Saudi Arabia cuts oil production again to shore up prices — this time on its own
Saudi Arabia announced Sunday that it would begin cutting oil production by 1 million barrels per day in July to support the "stability and balance of oil markets."
Though the country says it doesn't use the cost of crude to make oil production decisions, the move is considered to be an attempt to prop up oil prices in response to global economic uncertainty and concerns that international demand could drop.
The decision came out of an OPEC+ meeting in Vienna, but the extra cuts announced by Saudi Arabia are being done unilaterally.
Saudi Arabia says the cuts will last at least a month and could be extended.
OPEC+ countries also agreed to extend oil production cuts they announced in April through the end of 2024, reducing the amount of crude they pump into the world market by more than 1 million barrels per day. OPEC+ countries produce about 40% of the world's crude oil.
There had been pressure on many African nations and Russia to cut production. Meanwhile the United Arab Emirates will increase its crude output.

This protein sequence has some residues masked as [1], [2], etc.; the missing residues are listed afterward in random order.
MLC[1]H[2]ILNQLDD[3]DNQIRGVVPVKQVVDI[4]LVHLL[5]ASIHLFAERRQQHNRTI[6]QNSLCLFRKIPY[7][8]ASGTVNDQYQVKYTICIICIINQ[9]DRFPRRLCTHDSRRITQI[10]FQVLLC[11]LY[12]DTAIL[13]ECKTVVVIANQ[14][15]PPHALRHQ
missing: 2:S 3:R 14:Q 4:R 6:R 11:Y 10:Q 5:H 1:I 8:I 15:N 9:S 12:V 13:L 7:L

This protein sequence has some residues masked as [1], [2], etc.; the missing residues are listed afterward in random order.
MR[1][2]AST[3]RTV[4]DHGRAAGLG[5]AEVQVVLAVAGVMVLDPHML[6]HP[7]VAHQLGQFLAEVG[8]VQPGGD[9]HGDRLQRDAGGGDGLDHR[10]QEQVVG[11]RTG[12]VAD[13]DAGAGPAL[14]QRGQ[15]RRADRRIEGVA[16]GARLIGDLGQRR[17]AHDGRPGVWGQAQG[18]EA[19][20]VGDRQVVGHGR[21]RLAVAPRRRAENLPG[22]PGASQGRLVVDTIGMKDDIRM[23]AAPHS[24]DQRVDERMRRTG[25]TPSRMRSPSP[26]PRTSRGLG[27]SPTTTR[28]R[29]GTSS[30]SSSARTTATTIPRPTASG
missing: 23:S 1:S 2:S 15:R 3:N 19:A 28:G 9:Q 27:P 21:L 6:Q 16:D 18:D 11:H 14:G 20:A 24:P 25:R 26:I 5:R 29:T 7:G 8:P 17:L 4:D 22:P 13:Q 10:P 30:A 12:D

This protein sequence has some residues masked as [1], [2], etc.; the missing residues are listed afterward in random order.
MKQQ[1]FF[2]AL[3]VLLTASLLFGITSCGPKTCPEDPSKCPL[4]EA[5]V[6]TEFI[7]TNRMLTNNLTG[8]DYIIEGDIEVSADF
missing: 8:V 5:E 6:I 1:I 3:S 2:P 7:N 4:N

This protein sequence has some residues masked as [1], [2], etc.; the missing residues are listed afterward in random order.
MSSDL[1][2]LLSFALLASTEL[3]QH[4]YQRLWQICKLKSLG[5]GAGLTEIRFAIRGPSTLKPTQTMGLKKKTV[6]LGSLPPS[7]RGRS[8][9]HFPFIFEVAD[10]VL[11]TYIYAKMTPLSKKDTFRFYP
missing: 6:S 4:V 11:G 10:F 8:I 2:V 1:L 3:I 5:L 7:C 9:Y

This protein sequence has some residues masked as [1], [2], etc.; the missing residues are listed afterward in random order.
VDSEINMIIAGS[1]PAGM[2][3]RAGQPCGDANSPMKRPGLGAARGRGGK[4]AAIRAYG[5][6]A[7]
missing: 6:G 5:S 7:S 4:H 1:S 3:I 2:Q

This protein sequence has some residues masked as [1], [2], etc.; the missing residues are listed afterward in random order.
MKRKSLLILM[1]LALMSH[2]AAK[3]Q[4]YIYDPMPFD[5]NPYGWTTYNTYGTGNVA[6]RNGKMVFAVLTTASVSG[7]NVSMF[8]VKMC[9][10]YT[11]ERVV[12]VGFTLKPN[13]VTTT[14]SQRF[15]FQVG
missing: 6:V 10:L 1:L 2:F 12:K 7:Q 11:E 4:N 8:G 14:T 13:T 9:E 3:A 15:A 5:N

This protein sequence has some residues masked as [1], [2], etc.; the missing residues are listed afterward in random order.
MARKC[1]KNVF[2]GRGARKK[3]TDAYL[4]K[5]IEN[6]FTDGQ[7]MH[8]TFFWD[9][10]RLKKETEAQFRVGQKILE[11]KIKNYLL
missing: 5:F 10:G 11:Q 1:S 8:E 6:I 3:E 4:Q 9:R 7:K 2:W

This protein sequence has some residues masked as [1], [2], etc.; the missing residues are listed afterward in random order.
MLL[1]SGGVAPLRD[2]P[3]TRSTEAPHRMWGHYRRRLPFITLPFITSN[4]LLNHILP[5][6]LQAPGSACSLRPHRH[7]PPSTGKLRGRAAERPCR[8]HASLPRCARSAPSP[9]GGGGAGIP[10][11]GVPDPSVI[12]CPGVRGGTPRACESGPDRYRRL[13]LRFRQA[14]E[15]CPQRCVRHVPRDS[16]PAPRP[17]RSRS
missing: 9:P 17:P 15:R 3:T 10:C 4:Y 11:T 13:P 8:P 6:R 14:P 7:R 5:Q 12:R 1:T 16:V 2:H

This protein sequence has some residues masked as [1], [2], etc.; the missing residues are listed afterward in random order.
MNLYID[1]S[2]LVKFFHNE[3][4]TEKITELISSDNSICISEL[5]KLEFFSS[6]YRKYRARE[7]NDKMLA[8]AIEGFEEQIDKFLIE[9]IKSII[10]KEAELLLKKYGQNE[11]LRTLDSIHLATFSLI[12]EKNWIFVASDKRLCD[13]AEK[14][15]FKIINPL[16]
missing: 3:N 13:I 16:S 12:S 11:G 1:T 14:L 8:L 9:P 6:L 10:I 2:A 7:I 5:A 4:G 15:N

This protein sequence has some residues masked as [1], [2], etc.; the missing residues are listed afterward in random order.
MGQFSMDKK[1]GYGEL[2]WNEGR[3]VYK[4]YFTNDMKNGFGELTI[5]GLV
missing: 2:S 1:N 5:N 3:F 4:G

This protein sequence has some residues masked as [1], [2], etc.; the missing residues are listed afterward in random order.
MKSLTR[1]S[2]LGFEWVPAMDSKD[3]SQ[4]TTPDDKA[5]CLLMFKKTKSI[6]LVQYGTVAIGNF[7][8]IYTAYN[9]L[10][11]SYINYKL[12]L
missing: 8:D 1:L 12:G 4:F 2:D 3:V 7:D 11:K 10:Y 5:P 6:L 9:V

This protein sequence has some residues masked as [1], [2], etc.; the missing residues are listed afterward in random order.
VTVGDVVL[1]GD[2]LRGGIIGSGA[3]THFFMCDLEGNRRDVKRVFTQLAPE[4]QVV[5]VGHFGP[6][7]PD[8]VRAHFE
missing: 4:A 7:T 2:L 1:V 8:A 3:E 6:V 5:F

Global oil production ranges around 100 million barrels a day.
Saudi Arabia will now produce 9 million barrels of crude oil per day, the country's Ministry of Energy said. That's 1.5 million fewer barrels per day than it was churning out earlier this year.
The cuts come shortly after Memorial Day in the U.S. and on the cusp of the busy summer travel season. Crude oil prices are closely associated with the cost of gasoline.
Last summer President Biden traveled to Saudi Arabia — which he had previously called a "pariah" state — to ask the country's leaders to increase oil production.
Instead, OPEC+ members in October announced a cut of 2 million barrels per day, a decision the White House called "shortsighted."
The Biden administration has been releasing millions of barrels of oil from the Strategic Petroleum Reserve since last year in an effort to keep gas prices down.
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